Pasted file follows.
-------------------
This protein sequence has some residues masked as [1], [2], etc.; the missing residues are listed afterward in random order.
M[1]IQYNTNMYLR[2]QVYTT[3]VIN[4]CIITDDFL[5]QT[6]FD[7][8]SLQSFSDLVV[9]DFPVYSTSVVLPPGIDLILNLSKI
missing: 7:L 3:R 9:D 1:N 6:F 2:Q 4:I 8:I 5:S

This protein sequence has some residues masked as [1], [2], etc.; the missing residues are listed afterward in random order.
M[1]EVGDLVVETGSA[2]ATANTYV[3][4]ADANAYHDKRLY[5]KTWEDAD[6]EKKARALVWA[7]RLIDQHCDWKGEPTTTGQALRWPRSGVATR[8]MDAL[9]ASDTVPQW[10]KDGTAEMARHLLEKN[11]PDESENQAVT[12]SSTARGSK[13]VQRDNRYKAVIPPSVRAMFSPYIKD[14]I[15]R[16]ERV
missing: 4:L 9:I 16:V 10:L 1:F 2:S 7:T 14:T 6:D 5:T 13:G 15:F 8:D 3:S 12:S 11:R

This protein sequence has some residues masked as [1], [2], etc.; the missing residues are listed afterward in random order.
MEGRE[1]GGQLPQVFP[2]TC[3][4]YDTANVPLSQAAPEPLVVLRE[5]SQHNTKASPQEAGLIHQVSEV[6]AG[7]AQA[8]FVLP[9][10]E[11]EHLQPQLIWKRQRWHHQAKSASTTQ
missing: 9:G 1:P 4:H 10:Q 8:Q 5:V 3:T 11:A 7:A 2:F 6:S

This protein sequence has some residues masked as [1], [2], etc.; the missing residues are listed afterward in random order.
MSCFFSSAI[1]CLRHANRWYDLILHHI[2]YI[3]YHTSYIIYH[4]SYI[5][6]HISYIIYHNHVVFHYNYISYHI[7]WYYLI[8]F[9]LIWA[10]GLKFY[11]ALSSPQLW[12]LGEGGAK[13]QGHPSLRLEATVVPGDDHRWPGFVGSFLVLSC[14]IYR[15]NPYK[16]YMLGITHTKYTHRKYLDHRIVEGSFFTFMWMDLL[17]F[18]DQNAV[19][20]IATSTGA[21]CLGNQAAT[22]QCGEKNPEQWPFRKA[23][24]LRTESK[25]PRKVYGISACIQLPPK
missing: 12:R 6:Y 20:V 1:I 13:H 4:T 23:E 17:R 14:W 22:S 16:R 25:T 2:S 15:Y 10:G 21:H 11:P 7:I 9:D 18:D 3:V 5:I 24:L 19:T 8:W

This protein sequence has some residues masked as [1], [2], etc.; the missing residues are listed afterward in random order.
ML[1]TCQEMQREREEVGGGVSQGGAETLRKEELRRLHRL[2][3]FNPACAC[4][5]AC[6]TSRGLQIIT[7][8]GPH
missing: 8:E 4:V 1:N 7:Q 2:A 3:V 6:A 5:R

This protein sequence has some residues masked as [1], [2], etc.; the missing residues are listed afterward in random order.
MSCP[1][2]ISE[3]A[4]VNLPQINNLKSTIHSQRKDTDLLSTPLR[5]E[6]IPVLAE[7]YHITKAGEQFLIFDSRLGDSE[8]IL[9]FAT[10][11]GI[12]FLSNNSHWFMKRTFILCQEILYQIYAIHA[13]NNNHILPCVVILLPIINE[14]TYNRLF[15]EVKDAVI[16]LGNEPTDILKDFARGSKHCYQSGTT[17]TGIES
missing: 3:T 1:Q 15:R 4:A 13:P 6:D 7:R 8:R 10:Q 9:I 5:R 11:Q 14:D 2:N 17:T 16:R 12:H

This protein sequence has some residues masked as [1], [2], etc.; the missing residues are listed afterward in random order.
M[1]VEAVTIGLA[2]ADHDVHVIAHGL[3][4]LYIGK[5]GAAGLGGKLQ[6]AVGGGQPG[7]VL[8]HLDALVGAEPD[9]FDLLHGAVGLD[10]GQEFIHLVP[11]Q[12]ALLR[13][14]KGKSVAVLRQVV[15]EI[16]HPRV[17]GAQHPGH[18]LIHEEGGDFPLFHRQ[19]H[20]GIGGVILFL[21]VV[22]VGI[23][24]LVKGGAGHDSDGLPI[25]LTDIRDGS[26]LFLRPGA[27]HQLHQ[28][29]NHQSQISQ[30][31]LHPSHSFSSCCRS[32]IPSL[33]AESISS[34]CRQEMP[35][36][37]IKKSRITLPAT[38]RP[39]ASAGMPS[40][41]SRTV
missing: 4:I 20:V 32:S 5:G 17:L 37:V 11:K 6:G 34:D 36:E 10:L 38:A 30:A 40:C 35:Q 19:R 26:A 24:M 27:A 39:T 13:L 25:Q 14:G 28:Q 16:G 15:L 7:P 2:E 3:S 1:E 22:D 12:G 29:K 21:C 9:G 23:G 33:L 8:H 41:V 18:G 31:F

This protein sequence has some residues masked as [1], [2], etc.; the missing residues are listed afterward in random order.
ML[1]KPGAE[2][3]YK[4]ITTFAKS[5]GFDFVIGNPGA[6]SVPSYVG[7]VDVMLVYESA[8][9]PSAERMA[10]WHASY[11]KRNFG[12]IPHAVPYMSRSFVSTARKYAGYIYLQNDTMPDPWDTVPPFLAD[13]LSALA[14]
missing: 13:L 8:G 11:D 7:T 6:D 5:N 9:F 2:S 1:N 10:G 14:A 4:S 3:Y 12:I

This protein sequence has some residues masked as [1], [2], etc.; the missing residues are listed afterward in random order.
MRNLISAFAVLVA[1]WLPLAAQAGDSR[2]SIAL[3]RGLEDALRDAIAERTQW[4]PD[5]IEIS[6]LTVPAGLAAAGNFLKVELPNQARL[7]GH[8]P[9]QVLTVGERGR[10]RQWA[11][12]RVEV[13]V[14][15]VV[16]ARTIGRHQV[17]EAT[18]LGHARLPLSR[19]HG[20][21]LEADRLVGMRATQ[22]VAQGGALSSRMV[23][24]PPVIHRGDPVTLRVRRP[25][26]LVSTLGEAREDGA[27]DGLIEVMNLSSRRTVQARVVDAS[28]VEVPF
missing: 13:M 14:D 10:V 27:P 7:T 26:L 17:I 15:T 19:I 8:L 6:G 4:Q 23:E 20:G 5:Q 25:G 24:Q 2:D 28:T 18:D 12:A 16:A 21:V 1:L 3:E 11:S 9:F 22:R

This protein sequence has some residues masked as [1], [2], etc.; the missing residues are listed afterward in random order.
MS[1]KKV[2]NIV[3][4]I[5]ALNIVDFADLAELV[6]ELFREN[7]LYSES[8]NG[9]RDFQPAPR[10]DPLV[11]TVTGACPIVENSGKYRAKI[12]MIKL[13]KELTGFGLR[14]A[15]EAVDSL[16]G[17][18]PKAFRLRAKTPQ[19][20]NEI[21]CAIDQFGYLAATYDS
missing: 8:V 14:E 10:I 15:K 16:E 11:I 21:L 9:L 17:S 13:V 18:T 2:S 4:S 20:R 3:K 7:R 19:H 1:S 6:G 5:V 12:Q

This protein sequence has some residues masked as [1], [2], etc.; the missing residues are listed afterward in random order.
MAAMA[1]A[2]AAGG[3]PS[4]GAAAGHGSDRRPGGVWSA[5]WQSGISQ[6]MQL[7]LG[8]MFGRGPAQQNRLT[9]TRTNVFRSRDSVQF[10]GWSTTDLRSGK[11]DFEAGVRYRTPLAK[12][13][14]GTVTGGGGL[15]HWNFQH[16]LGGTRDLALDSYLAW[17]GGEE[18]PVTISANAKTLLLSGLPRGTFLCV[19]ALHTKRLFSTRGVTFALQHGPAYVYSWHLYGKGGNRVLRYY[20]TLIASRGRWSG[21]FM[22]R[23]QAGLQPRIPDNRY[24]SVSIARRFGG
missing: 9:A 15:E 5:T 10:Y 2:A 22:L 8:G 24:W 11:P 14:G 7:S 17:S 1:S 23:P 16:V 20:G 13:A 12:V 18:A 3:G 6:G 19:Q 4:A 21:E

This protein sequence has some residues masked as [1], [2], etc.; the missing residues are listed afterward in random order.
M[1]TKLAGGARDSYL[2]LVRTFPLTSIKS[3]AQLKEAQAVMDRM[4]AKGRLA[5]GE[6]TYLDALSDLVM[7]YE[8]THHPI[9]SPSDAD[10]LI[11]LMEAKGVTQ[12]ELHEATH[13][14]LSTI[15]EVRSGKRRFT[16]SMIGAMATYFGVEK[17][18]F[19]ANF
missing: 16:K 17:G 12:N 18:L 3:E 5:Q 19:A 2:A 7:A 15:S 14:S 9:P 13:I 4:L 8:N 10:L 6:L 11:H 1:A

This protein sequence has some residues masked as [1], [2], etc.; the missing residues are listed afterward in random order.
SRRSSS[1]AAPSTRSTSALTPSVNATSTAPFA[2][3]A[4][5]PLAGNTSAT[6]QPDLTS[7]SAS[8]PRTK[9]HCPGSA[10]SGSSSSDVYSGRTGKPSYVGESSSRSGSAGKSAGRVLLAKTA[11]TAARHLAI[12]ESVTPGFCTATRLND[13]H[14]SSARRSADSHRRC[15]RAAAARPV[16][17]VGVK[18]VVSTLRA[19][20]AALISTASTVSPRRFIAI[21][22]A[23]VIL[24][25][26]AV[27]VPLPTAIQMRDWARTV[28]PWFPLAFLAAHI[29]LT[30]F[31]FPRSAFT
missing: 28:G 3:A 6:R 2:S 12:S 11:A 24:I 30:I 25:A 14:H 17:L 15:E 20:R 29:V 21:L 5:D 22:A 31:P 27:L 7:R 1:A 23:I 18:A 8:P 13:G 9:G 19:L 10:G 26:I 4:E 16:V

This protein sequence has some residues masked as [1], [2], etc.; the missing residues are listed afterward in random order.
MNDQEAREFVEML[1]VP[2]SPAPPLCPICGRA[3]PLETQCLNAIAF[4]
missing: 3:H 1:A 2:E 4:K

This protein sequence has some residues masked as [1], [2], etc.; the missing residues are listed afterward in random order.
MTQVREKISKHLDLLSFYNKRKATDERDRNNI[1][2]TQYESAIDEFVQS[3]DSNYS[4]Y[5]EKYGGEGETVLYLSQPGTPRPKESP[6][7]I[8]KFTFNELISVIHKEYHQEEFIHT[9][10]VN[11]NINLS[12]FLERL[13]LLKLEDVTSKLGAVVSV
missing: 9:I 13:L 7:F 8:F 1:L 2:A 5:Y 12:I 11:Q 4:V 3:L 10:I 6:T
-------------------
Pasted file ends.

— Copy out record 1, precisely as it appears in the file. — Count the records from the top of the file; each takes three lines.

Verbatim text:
This protein sequence has some residues masked as [1], [2], etc.; the missing residues are listed afterward in random order.
M[1]IQYNTNMYLR[2]QVYTT[3]VIN[4]CIITDDFL[5]QT[6]FD[7][8]SLQSFSDLVV[9]DFPVYSTSVVLPPGIDLILNLSKI
missing: 7:L 3:R 9:D 1:N 6:F 2:Q 4:I 8:I 5:S